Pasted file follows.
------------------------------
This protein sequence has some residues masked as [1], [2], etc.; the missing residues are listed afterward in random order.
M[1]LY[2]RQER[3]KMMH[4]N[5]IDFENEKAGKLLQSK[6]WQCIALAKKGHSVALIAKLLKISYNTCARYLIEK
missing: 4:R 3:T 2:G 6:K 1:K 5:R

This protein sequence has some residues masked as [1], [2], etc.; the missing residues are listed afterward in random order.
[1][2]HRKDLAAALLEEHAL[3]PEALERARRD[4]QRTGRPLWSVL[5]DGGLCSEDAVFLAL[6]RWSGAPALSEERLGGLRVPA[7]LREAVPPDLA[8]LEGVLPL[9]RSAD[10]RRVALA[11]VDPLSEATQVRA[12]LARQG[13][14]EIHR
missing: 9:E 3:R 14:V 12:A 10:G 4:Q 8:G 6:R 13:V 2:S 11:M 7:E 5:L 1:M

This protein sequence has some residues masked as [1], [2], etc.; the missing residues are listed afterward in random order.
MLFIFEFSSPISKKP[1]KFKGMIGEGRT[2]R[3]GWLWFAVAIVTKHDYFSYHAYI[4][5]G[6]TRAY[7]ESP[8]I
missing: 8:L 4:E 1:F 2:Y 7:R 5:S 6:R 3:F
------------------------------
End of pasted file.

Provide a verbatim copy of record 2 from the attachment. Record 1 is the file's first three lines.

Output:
This protein sequence has some residues masked as [1], [2], etc.; the missing residues are listed afterward in random order.
[1][2]HRKDLAAALLEEHAL[3]PEALERARRD[4]QRTGRPLWSVL[5]DGGLCSEDAVFLAL[6]RWSGAPALSEERLGGLRVPA[7]LREAVPPDLA[8]LEGVLPL[9]RSAD[10]RRVALA[11]VDPLSEATQVRA[12]LARQG[13][14]EIHR
missing: 9:E 3:R 14:V 12:A 10:G 4:Q 8:G 6:R 13:V 2:S 11:M 7:E 5:L 1:M